We are concerned that these false stereotypes may have played a critical role in Mr. Morva’s death sentence. Jurors were told that Mr. Morva’s behavior was the result of “schizotypal personality disorder.” It was explained that this is a psychiatric term confirming that Mr. Morva had problematic “attitudes towards the world.” Jurors also were told that these attitudes were static—that Mr. Morva would never change, and that he would remain “aggressive” forever because personality disorders are not amenable to treatment. There was no evidence offered to explain why Mr. Morva would kill, or to suggest that Mr. Morva could be redeemed and rehabilitated.

Now we know, however, that the information jurors heard was not true. After development and review of his complete psychiatric history—including symptomology in the years immediately preceding the crimes—Mr. Morva was diagnosed with delusional disorder, an acute psychotic disorder similar to schizophrenia. Delusional disorders are characterized by the presence of delusions, or “false belief[s] based on [an] incorrect inference about external reality that is firmly held despite what almost everyone else believes and despite what constitutes incontrovertible and obvious proof or evidence to the contrary.” Diagnostic & Statistical Manual of Mental Disorders, at 819 (5th ed). As noted by the diagnosing psychiatrist, a combination of Mr. Morva’s longstanding delusions led to his crimes. Mr. Morva felt he had to escape from jail because of persecutory and somatic delusions that conspirators were using the poor conditions at the jail to kill him. He was terrified, and came to believe that he was at imminent risk of death—this was Mr. Morva’s reality, albeit demonstrably false.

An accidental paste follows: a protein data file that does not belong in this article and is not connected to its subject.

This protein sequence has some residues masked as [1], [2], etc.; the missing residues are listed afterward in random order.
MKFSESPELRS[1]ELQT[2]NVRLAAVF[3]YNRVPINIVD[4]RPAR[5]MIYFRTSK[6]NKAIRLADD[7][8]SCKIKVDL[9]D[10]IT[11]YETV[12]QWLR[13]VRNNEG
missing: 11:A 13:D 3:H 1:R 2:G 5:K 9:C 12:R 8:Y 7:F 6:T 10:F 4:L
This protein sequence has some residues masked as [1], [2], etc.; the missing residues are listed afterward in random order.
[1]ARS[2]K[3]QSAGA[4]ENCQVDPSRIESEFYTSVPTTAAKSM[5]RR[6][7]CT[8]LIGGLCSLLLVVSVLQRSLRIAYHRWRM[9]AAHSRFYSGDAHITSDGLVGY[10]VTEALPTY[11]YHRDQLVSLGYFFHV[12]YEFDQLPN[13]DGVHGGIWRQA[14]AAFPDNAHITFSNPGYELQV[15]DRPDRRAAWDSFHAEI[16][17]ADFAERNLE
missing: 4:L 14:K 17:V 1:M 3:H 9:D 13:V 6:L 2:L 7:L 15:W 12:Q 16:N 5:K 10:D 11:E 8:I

The daughter of Deputy Eric Sutphin, who was murdered by Morva, also sought clemency while Sutphin’s mother urged Morva’s execution. Rachel Sutphin said in an email to reporters that she sent McAuliffe a letter requesting clemency for the man who murdered her father.

“I am against the death penalty for religious and moral reasons. I have fought and will continue to fight for clemency for all death row inmates until Virginia declares the death penalty unconstitutional,” she said

In his final budget proposal, McAuliffe claimed to be a friend of persons with mental illnesses by calling for $31.7 million to improve and standardize treatment for mental illness and substance abuse around the state, but the real champions behind that funding and an overhaul of mental health in Virginia have been Republican Delegate Rob Bell and Democratic State Sen. Creigh Deeds who have consistently pushed for reforms – not the governor nor the attorney general.

The Hill newspaper sponsoring the forum would be better served by dropping its  invitation to McAuliffe and inviting Bell or Deeds – two legislators who are genuinely committed to improving Virginia’s system. Those participating are:


  • Congressman Leonard Lance (R-NJ), Member, House Energy and Commerce Subcommittee on Health
  • Governor Terry McAuliffe (D), Commonwealth of Virginia
  • Dennis Hobb, Executive Director, McClendon Center
  • Teresa Pasquini, Mental Health Advocate
  • Linda Rosenberg, President and CEO, National Council on Behavioral Health
  • John Snook, Executive Director, Treatment Advocacy Center
  • Dr. Altha J. Stewart, President-Elect, American Psychiatric Association
  • Michelle Wang Goodridge, President, Central Nervous System, Janssen Pharmaceuticals, Inc.

Here is the full statement from the Governor’s office

“Over the past several weeks, my staff and I have carefully considered the petition for clemency submitted by William Morva, who was tried, convicted, and sentenced to death for the murder of Montgomery County Deputy Sheriff Corporal Eric Sutphin and hospital security guard Derrick McFarland. We have also reviewed extensive communications from family members of the victims, law enforcement officials, community leaders, and concerned observers from all over the world.